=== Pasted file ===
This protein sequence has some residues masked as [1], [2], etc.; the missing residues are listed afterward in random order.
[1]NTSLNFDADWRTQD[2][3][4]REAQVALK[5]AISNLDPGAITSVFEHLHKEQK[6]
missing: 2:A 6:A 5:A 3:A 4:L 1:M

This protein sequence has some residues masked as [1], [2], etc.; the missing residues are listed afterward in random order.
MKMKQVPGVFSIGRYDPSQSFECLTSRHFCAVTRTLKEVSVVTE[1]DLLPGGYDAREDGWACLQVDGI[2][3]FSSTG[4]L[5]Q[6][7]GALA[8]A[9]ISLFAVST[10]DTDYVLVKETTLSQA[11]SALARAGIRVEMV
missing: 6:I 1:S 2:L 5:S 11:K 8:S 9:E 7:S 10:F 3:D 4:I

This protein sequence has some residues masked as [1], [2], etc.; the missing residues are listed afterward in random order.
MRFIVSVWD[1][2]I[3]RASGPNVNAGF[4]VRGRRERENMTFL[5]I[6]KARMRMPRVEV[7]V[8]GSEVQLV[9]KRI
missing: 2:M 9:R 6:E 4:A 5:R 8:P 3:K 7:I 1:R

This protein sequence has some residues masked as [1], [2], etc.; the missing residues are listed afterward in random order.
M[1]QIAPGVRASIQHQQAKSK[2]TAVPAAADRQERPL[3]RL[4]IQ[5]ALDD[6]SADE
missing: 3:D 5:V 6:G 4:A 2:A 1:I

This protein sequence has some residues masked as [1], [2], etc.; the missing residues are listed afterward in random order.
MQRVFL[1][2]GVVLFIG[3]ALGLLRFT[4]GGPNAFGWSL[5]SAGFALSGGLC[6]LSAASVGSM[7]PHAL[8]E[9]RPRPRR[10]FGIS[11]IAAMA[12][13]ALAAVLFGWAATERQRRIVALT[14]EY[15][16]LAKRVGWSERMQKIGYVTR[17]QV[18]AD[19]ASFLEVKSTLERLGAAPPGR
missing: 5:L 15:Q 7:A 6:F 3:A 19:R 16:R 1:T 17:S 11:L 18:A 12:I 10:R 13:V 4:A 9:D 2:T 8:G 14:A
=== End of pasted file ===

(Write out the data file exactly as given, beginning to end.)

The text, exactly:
This protein sequence has some residues masked as [1], [2], etc.; the missing residues are listed afterward in random order.
[1]NTSLNFDADWRTQD[2][3][4]REAQVALK[5]AISNLDPGAITSVFEHLHKEQK[6]
missing: 2:A 6:A 5:A 3:A 4:L 1:M

This protein sequence has some residues masked as [1], [2], etc.; the missing residues are listed afterward in random order.
MKMKQVPGVFSIGRYDPSQSFECLTSRHFCAVTRTLKEVSVVTE[1]DLLPGGYDAREDGWACLQVDGI[2][3]FSSTG[4]L[5]Q[6][7]GALA[8]A[9]ISLFAVST[10]DTDYVLVKETTLSQA[11]SALARAGIRVEMV
missing: 6:I 1:S 2:L 5:S 11:K 8:S 9:E 7:S 10:F 3:D 4:I

This protein sequence has some residues masked as [1], [2], etc.; the missing residues are listed afterward in random order.
MRFIVSVWD[1][2]I[3]RASGPNVNAGF[4]VRGRRERENMTFL[5]I[6]KARMRMPRVEV[7]V[8]GSEVQLV[9]KRI
missing: 2:M 9:R 6:E 4:A 5:R 8:P 3:K 7:I 1:R

This protein sequence has some residues masked as [1], [2], etc.; the missing residues are listed afterward in random order.
M[1]QIAPGVRASIQHQQAKSK[2]TAVPAAADRQERPL[3]RL[4]IQ[5]ALDD[6]SADE
missing: 3:D 5:V 6:G 4:A 2:A 1:I

This protein sequence has some residues masked as [1], [2], etc.; the missing residues are listed afterward in random order.
MQRVFL[1][2]GVVLFIG[3]ALGLLRFT[4]GGPNAFGWSL[5]SAGFALSGGLC[6]LSAASVGSM[7]PHAL[8]E[9]RPRPRR[10]FGIS[11]IAAMA[12][13]ALAAVLFGWAATERQRRIVALT[14]EY[15][16]LAKRVGWSERMQKIGYVTR[17]QV[18]AD[19]ASFLEVKSTLERLGAAPPGR
missing: 5:L 15:Q 7:A 6:F 3:A 19:R 16:R 1:T 17:S 11:L 18:A 12:I 10:R 13:V 4:A 9:D 2:T 8:G 14:A